1. Basic UI functions: I’m talking about really basic things that you might want to put in a script, like a UI for choosing a file, a folder, etc. Like this isn’t even close, PowerShell at best is almost as easy as AppleScript for some things, but at worst…ugh. Like to choose a new file, that’s pretty simple:

    $FileBrowser = New-Object System.Windows.Forms.OpenFileDialog -Property @{ InitialDirectory = [Environment]::GetFolderPath('Desktop') }

    $null = $FileBrowser.ShowDialog()

    That’s not significantly worse that AppleScript’s “Choose File” dialog, which forgoes only the ShowDialog() method. The issue is that depending on how you’re running the script, the file browser may show up behind other windows, and there’s no easy way to force it to the front.

    Where PowerShell falls over is if you want the user to enter text in a dialog box. For AppleScript, it’s literally a single line:

    set theReply to text returned of display dialog "I am a dialog" default answer "default text"

    That’s it. That’s all you need. You can also get the button returned or if the gave up flag hit, it’s all in a single record if you want all three.

    In PowerShell, this is like around 30 lines of code where you’re building the OK and Cancel buttons by hand, setting their sizes, etc. That’s ridiculous for something that simple. The same thing for building a list of text items to choose from. In AppleScript:

    set theChoice to choose from list {"one", "two", "three"} with title "Choose from the list" with prompt "Pick something" default items {"one"} with multiple selections allowed without empty selection allowed

    The result is a list of choices.

    PowerShell, again, you have to build the entire dialog by hand. Like, if i’m doing .NET dev in a text editor, sure. But for what should be a higher-level scripting implementation, that’s ridiculous.

    Ironically, in PowerShell in macOS, you can integrate PowerShell with AppleScript UI primitives like Display Dialog easier than you can do the same thing in Windows. Y’all, come on. This is just stupid.
  2. Interacting with applications. The syntax for AppleScript gets a lot of guff, but launching an application in AppleScript and similar is far more intuitive and easier to learn than in PowerShell.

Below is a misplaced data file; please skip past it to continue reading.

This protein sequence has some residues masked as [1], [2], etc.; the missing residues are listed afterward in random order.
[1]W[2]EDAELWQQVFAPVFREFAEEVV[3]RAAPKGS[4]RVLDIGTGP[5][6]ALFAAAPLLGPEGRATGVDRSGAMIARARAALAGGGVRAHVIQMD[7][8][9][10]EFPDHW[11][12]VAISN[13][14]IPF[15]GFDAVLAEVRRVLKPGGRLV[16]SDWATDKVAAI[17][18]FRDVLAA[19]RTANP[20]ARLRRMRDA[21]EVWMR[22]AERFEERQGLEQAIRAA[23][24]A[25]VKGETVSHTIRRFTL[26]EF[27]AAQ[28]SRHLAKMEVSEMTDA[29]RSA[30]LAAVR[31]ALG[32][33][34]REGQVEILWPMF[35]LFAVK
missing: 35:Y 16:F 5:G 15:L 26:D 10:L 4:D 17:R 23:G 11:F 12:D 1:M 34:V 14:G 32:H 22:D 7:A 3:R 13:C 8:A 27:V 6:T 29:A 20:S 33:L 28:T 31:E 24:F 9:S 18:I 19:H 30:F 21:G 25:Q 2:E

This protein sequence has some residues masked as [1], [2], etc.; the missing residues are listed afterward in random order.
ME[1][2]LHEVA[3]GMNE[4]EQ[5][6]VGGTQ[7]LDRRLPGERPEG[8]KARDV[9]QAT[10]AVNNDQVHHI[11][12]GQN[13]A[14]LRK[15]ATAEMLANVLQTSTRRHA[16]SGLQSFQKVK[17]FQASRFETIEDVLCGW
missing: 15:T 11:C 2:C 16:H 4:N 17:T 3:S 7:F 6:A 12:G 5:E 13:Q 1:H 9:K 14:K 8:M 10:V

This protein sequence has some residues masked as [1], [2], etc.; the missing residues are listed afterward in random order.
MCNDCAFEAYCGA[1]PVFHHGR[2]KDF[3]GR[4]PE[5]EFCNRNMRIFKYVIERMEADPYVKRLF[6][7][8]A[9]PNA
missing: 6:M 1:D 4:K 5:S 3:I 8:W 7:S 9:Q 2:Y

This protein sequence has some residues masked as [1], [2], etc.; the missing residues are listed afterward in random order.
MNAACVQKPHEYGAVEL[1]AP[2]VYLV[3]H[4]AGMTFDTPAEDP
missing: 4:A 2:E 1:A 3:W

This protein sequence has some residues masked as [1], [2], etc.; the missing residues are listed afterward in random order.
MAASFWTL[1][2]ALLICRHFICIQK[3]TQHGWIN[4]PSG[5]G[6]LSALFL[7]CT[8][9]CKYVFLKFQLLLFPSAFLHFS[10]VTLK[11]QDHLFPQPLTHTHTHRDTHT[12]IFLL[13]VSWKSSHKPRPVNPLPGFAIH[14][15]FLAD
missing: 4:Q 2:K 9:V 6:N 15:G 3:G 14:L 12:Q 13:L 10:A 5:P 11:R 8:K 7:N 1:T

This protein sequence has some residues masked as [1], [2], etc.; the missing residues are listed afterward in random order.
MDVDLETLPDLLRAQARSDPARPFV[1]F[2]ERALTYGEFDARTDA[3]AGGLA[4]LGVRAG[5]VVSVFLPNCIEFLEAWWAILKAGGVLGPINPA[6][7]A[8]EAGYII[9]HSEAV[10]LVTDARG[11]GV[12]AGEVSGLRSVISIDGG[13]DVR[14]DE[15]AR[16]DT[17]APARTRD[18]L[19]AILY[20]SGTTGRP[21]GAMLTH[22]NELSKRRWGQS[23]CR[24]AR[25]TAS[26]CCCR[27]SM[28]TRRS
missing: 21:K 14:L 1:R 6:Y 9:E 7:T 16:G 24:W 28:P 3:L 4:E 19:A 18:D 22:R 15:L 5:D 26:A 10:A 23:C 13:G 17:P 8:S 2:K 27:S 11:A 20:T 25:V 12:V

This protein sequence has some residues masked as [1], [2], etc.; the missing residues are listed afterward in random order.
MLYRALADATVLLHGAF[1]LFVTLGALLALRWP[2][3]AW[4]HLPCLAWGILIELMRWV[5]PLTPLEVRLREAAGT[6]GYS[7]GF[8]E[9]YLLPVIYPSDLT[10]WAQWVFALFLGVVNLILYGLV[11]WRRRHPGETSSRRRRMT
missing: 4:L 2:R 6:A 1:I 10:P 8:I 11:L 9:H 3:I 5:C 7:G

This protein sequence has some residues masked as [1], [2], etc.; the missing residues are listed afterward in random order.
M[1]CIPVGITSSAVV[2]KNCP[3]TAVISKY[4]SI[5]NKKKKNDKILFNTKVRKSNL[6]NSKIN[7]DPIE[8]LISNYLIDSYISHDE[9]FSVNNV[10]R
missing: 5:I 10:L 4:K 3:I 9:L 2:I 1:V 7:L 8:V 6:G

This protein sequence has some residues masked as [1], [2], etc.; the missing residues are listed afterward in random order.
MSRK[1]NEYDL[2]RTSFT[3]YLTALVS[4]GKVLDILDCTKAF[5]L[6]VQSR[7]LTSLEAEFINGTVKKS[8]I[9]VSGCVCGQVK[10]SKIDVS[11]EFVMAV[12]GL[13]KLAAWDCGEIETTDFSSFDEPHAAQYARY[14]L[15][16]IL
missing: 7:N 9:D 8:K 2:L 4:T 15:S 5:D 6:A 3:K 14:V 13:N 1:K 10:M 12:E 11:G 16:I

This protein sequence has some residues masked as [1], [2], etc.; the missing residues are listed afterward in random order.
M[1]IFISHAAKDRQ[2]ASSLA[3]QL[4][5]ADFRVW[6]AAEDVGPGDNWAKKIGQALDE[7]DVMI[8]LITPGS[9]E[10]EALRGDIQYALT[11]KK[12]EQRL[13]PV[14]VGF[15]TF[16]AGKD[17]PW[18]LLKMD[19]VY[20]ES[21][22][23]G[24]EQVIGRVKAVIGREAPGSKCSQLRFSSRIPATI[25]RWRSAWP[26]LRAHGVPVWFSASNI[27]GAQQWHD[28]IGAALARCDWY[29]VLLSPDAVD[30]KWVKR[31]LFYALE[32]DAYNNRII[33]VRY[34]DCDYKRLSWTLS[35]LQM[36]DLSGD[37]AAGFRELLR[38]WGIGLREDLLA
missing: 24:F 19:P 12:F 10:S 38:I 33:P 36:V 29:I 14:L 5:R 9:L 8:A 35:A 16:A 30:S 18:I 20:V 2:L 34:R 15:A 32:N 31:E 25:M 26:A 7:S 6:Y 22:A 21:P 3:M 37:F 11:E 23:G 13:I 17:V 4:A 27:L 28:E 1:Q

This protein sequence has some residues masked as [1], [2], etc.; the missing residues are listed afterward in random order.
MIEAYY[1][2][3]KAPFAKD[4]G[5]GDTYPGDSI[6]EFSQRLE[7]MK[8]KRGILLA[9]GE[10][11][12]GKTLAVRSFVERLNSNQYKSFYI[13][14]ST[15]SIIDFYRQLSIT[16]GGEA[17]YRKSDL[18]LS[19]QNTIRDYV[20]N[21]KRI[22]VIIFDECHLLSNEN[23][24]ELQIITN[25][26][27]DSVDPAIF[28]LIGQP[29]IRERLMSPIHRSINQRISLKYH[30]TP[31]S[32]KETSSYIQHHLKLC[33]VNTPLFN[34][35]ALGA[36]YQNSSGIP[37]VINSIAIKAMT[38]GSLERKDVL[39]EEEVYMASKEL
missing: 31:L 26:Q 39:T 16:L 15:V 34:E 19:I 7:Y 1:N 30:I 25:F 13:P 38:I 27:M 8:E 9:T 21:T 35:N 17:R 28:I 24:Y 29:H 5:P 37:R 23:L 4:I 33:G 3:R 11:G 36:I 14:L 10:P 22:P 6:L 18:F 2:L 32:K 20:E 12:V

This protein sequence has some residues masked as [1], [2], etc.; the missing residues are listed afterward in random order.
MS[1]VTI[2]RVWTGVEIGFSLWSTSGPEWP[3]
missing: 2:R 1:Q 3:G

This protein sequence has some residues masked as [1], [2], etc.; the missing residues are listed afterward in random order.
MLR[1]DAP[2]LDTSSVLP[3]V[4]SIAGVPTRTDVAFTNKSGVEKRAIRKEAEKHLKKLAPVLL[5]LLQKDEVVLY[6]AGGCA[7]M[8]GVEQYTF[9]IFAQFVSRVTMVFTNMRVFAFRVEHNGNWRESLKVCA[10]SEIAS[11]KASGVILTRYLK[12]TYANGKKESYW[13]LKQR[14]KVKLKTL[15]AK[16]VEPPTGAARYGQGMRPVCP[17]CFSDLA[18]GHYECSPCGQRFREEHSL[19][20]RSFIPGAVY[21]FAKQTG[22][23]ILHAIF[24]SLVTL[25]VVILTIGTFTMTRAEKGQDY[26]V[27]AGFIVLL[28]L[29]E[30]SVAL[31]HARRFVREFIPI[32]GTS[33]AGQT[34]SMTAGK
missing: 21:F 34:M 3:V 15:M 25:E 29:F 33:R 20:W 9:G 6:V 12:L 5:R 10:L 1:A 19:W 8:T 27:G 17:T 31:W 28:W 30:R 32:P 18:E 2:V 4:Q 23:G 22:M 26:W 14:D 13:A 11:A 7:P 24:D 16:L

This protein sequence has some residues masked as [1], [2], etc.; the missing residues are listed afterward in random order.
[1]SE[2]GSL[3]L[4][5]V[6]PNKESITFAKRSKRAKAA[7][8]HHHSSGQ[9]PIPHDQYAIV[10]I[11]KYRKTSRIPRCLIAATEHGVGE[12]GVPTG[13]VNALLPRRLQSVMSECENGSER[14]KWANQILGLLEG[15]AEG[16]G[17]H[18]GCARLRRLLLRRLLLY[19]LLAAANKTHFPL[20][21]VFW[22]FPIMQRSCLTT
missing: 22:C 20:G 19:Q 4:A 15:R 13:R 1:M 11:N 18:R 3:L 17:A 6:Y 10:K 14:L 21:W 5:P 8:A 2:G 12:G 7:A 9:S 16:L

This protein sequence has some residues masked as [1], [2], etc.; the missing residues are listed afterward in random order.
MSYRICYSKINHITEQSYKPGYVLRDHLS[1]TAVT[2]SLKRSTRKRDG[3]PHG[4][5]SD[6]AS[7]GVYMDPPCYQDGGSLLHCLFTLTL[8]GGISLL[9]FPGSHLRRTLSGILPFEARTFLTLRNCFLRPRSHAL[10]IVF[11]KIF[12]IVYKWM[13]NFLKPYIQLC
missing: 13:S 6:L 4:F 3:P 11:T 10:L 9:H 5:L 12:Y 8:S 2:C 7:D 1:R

tell application “Microsoft Excel” to launch

    or if you want it to launch and become active:

    tell application “Microsoft Excel” to activate

    With PowerShell, it can be simple if the application is in a known location, but if not, you have to know the path, etc. Which can be more than a little painful, but that’s an OS issue.

    Being able to just tell an application to do stuff, “tell application “Microsoft Excel”… is also nice when actually interacting with the running application. As opposed to working with the running copy of Excel:


    This is the part of a higher level language that shouldn’t require this level of work. The level of detail needed to do simple stuff in PowerShell is way higher than it should be.

There’s other items, but some of them depend on syntax preferences. I find the english-ish nature of AppleScript to be helpful, other people hate it, I hate dot languages, I find them unnecessarily obtuse. The two items I listed here cover rather a lot, so it’s not just “oh two things”.

Honestly, this is part of the reason I find Apple’s hostility towards user-created automation via things like AppleScript so infuriating. The OS has a good base, only needing a better system-level automation framework so you can have more coherency across the board for automation, but instead of building on that foundation, it really seems like Apple is moving to gut the entire thing and force you into Shortcuts, Swift or nothing. That’s really quite dumb.

Call PowerShell Commands from AppleScript/JXA

This will probably work within ASOC too, since do shell script works there. On macOS, the powershell “executable” is pwsh, usually in usr/local/bin/pwsh for the non-beta versions. If you run pwsh -h, you see that the pwsh utility is quite versatile, and by using the -c parameter, you can treat it like osascript, in that you can pass it a single command as a string, or an entire script block. You can also pass it a PowerShell script with the -f command. So to use this from within AppleScript/JXA, (AppleScript syntax shown), it looks like:

do shell script "/usr/local/bin/pwsh -c \"Get-PSDrive\" "

You can also use this with custom modules:

do shell script "/usr/local/bin/pwsh -c \"Get-MacInfo HardwareModelID\" "

So if you want to use a slightly more coherent shell environment like PowerShell from within AppleScript, you can.

Apple and Automation

Boy, there’s a title fraught with weirdness and uncertainty. Like going back to System 7 Pro and the introduction of AppleScript.

But anyway, watching the 2021 WWDC keynote, I realized that for all intents and purposes, Apple doesn’t have a single automation model/framework. It has like elebenty and they ignore each other almost entirely. Want to operate at the user level? You’re going to use AppleScript, Apple’s very weird JavaScript for Automation implemenation, sharing panes, etc. Individual apps may implement OSA (the framework behind AppleScript and Automator) or they may roll their own.

Oh, did I say Automator? Well other than the fact that’s going away in a few years to be replaced by Shortcuts, you could write Automator Actions using like four languages.